Since the release of Avatar in 2009, James Cameron has been sued a number of times for plagiarism. While Avatar isn’t the most original movie ever made — there are very familiar story elements from Pocahontas, John Carter of Mars, and FernGully: The Last Rainforest — Cameron has always claimed his 3D spectacle was not plagiarized from anyone’s existing ideas or story. A California state court judge apparently agrees with the Academy Award-winning director and recently threw out a lawsuit against Cameron from 2011.
According to Variety, the lawsuit in question is from Eric Ryder, a former employee of James Cameron’s Lightstorm Entertainment. Ryder claims he was developing a script called K.R.Z. 2068 that had very similar characteristics to Cameron’s Avatar. He also had treatments, photos, 3D imagery, and characters to back up his claims.
The lawsuit described Ryder’s film as an “environmentally themed 3-D epic about a corporation’s colonization and plundering of a distant moon’s lush and wondrous natural setting.” Also, the corporation described would be a mining company and would bring the film’s protagonist to the new moon. Ryder added that the 3D wouldn’t be tacked on, but rather integral to the film’s story and themes.
Susan Bryant-Deason, a Los Angeles Superior Court Judge, granted Cameron’s motion for summary judgment, while she also found that Cameron created Avatar independently. Bryant-Deason cited a previous lawsuit against Cameron and Lightstorm Entertainment from Gerald Morawski, who also tried to sue the Avatar director for plagiarism. In that case, U.S. District Court Judge Margaret Morrow granted summary judgment in favor of Cameron as well. Gerald Morawski claimed that Cameron stole his idea for Avatar after a pitch he made to Lightstorm Entertainment in 1991.
Cameron released the following statement about the court’s ruling:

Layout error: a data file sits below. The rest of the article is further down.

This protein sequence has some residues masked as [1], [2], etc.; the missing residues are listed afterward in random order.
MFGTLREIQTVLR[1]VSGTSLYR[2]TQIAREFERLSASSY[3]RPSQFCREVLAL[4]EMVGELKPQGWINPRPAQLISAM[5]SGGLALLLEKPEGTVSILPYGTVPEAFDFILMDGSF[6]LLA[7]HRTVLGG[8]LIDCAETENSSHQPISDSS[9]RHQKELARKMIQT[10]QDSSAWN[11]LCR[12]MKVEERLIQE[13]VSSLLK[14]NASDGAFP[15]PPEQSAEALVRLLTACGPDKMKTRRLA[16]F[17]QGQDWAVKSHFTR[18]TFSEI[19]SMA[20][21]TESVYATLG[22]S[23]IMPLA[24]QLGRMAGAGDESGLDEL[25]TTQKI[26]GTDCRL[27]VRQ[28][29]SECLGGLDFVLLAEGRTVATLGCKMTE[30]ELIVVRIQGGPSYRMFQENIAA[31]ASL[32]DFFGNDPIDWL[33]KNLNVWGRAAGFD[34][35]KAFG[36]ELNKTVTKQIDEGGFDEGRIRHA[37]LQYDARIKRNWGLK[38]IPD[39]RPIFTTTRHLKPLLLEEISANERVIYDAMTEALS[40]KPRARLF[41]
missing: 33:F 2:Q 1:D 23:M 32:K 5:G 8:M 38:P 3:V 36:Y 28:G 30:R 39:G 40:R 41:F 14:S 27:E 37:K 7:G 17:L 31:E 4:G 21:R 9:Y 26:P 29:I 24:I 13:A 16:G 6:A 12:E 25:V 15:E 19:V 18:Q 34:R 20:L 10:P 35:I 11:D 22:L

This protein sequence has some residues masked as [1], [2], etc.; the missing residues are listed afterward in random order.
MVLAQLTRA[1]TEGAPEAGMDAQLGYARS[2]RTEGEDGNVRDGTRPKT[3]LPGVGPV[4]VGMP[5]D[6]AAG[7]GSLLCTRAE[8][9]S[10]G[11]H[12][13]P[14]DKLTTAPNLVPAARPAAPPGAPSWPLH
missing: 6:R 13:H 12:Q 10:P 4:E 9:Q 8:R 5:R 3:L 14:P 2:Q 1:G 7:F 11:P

‘Sadly, it seems that whenever a successful motion picture is produced, there are people who try to ‘get rich quick’ by claiming their ideas were used. Several such claims have been asserted in connection with Avatar. I am grateful that our courts have consistently found these claims to be meritless.’
‘As I have previously stated, Avatar was my most personal film, drawing upon themes and concepts that I had been exploring for decades,’ Cameron added. ‘I am very appreciative that the Court rejected the specious claim by Mr. Ryder that I used any of his ideas in my film.’
Eric Ryder pitched his idea for K.R.Z. 2068 and was told to stop working on the project because Lightstorm Entertainment felt there was no audience for the material. After the release of Avatar in 2009, Ryder was dumbfounded when he realized that many of his story elements appeared in the 3D film. Of course, Avatar went on to be the highest grossing movie of all time, with an unheard of $2.7 billion worldwide box office gross.
It’s commonplace for lawsuits to pop up after the success of a major motion picture, especially around a film like Avatar. James Cameron is not new to these lawsuits either. Science fiction author Harlan Ellison sued James Cameron over The Terminator, claiming the 1984 genre film borrowed heavily from two Ellison-scripted episodes of The Outer Limits: “Soldier,” which was adapted from his short story titled “Soldier From Tomorrow” and “Demon with a Glass Hand.” The lawsuit was settled for $65,000 and there was a thank you credit added to the film.
There’s actually a long list of lawsuits against James Cameron that range from The Terminator to Avatar and everything in between. Sci-fi outlet io9 compiled a great list about each lawsuit. It’s lengthy, but worth the read.